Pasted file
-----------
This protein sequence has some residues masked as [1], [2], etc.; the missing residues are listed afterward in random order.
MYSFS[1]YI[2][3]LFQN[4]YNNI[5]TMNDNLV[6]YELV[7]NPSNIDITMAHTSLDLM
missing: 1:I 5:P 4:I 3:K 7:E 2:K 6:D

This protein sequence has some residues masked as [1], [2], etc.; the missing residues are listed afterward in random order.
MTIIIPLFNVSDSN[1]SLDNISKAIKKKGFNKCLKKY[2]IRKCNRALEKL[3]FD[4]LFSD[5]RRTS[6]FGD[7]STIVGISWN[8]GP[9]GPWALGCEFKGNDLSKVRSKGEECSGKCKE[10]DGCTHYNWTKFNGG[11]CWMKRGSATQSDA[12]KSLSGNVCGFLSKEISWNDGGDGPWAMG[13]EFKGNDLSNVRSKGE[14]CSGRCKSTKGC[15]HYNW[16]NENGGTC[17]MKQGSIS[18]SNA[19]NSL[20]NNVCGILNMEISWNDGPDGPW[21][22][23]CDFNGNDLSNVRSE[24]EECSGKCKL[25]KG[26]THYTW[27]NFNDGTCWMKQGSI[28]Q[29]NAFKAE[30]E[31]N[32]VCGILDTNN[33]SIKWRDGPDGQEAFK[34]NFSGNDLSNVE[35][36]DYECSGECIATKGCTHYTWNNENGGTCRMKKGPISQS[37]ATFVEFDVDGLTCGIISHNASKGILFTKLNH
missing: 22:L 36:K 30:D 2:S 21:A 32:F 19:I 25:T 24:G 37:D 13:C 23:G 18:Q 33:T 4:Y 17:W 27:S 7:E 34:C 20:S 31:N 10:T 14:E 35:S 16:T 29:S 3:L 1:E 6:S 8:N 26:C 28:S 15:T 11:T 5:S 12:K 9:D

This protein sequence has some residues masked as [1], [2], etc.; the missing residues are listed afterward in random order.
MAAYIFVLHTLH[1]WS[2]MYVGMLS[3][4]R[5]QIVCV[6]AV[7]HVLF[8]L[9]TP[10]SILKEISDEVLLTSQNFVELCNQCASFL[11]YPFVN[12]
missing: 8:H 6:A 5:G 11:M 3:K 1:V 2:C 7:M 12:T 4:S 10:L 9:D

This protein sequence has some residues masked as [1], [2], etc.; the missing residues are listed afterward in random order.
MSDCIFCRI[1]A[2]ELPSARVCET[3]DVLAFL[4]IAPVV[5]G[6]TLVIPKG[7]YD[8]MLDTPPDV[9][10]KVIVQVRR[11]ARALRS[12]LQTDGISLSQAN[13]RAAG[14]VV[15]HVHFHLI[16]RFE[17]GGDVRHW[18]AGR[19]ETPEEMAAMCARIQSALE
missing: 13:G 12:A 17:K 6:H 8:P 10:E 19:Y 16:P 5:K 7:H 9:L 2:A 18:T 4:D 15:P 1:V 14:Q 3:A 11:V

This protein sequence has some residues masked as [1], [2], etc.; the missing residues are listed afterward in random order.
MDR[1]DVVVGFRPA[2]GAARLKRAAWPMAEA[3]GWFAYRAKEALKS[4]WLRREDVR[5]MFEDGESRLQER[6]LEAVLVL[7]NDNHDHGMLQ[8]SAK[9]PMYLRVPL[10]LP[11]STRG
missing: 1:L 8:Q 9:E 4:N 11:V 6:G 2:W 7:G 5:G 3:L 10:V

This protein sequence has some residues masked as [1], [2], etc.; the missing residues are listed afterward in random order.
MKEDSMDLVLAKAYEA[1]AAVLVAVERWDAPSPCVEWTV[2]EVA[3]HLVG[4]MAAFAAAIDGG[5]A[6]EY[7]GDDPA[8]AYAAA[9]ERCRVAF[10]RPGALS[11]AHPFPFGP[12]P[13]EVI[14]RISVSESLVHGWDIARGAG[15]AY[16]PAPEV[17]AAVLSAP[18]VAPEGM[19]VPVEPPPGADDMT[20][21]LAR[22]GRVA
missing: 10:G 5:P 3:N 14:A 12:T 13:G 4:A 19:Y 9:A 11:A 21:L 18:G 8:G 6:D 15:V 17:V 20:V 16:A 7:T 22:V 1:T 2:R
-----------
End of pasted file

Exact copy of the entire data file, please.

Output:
This protein sequence has some residues masked as [1], [2], etc.; the missing residues are listed afterward in random order.
MYSFS[1]YI[2][3]LFQN[4]YNNI[5]TMNDNLV[6]YELV[7]NPSNIDITMAHTSLDLM
missing: 1:I 5:P 4:I 3:K 7:E 2:K 6:D

This protein sequence has some residues masked as [1], [2], etc.; the missing residues are listed afterward in random order.
MTIIIPLFNVSDSN[1]SLDNISKAIKKKGFNKCLKKY[2]IRKCNRALEKL[3]FD[4]LFSD[5]RRTS[6]FGD[7]STIVGISWN[8]GP[9]GPWALGCEFKGNDLSKVRSKGEECSGKCKE[10]DGCTHYNWTKFNGG[11]CWMKRGSATQSDA[12]KSLSGNVCGFLSKEISWNDGGDGPWAMG[13]EFKGNDLSNVRSKGE[14]CSGRCKSTKGC[15]HYNW[16]NENGGTC[17]MKQGSIS[18]SNA[19]NSL[20]NNVCGILNMEISWNDGPDGPW[21][22][23]CDFNGNDLSNVRSE[24]EECSGKCKL[25]KG[26]THYTW[27]NFNDGTCWMKQGSI[28]Q[29]NAFKAE[30]E[31]N[32]VCGILDTNN[33]SIKWRDGPDGQEAFK[34]NFSGNDLSNVE[35][36]DYECSGECIATKGCTHYTWNNENGGTCRMKKGPISQS[37]ATFVEFDVDGLTCGIISHNASKGILFTKLNH
missing: 22:L 36:K 30:D 2:S 21:A 32:F 19:I 25:T 24:G 37:D 13:C 23:G 18:Q 33:T 4:Y 17:W 27:S 7:E 34:C 20:S 31:N 10:T 14:E 35:S 16:T 29:S 3:L 1:E 6:S 8:N 26:C 28:S 15:T 11:T 5:S 12:K 9:D

This protein sequence has some residues masked as [1], [2], etc.; the missing residues are listed afterward in random order.
MAAYIFVLHTLH[1]WS[2]MYVGMLS[3][4]R[5]QIVCV[6]AV[7]HVLF[8]L[9]TP[10]SILKEISDEVLLTSQNFVELCNQCASFL[11]YPFVN[12]
missing: 8:H 6:A 5:G 11:M 3:K 1:V 2:C 7:M 12:T 4:S 10:L 9:D

This protein sequence has some residues masked as [1], [2], etc.; the missing residues are listed afterward in random order.
MSDCIFCRI[1]A[2]ELPSARVCET[3]DVLAFL[4]IAPVV[5]G[6]TLVIPKG[7]YD[8]MLDTPPDV[9][10]KVIVQVRR[11]ARALRS[12]LQTDGISLSQAN[13]RAAG[14]VV[15]HVHFHLI[16]RFE[17]GGDVRHW[18]AGR[19]ETPEEMAAMCARIQSALE
missing: 13:G 12:A 17:K 6:H 8:P 10:E 19:Y 16:P 5:K 7:H 9:L 2:A 18:T 4:D 15:P 1:V 14:Q 3:A 11:V

This protein sequence has some residues masked as [1], [2], etc.; the missing residues are listed afterward in random order.
MDR[1]DVVVGFRPA[2]GAARLKRAAWPMAEA[3]GWFAYRAKEALKS[4]WLRREDVR[5]MFEDGESRLQER[6]LEAVLVL[7]NDNHDHGMLQ[8]SAK[9]PMYLRVPL[10]LP[11]STRG
missing: 1:L 8:Q 9:E 4:N 11:V 6:G 2:W 7:G 5:G 3:L 10:V

This protein sequence has some residues masked as [1], [2], etc.; the missing residues are listed afterward in random order.
MKEDSMDLVLAKAYEA[1]AAVLVAVERWDAPSPCVEWTV[2]EVA[3]HLVG[4]MAAFAAAIDGG[5]A[6]EY[7]GDDPA[8]AYAAA[9]ERCRVAF[10]RPGALS[11]AHPFPFGP[12]P[13]EVI[14]RISVSESLVHGWDIARGAG[15]AY[16]PAPEV[17]AAVLSAP[18]VAPEGM[19]VPVEPPPGADDMT[20][21]LAR[22]GRVA
missing: 10:G 5:P 3:N 14:A 12:T 13:G 4:A 19:Y 9:A 11:A 21:L 18:G 8:G 6:D 15:V 17:V 20:V 16:A 7:T 22:V 1:T 2:R